The US government recently launched the Paycheck Protection Program (PPP) and the SBA has expanded the EIDL program to include helping small businesses distressed by COVID-19. Both of these programs should be high on your radar.

Though the funds for the PPP program were exhausted after about a week of its launch, it appears that a second round of approximately 500 billion dollars is going to be added to the program as there were not enough funds to help all the small businesses that needed it. You need to be applying for these programs as quickly as possible. The PPP loan, if approved and used on payroll and other qualifying business expenses, can be converted to a grant. That’s free money. 

The EIDL program is money that you can borrow at a very low interest rate, so it would be smart to apply for it to have that money available in case you need it. If you don’t end up needing what they give you or needing all of it, you can simply pay it back early with no penalty.

I would also recommend that you take a good look at your insurance policy and see if there’s any coverage for crisis circumstances like COVID-19. Since the legal language of insurance policies can be daunting and confusing, I’d recommend you call your insurance agent and have them talk through it with you to see what options you may have under your insurance policy.

5. Get clever with inventory

What products are your bestsellers? As the saying goes for many businesses, 80% of their revenue comes from 20% of their products. In a pinch, consider promoting your best selling or highest margin producing products and cutting down on other products that have lower margins or are expensive to ship. If you’re struggling to manufacture because of factory shutdowns, you need to focus on moving the inventory that you do have as quickly as possible and turning it into cash. There’s even WordPress features to help you track inventory and find insights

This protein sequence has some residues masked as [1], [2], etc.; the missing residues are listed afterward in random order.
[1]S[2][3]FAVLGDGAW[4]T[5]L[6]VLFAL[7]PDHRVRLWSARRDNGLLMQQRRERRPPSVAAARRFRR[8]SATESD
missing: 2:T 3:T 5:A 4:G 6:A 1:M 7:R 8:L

6. Launch creative revenue streams

Alternative revenue streams are everything in a COVID-19 world. You should think about how you can offer products or services in new categories or using new methods. For example, if you’re a yoga studio, you may be able to offer classes online. Or if you’re a bookstore, you may do some social media campaigns to “send a book to a friend” to generate income while your brick-and-mortar store is closed. 

While the current COVID-19 situation isn’t easy to navigate, it can be done and it can be done with low stress and well-planned decision making. I encourage you to really dig deep into your business and into your finances, making sure you understand what must be done in order to keep your business health.

Take a serious look at our cost-cutting checklist for every business expense category. You may just find corners to cut and new revenue streams you didn’t know were possible. With proper planning and execution, you can set up your business to not only survive, but to thrive as we work to defeat this current health crisis.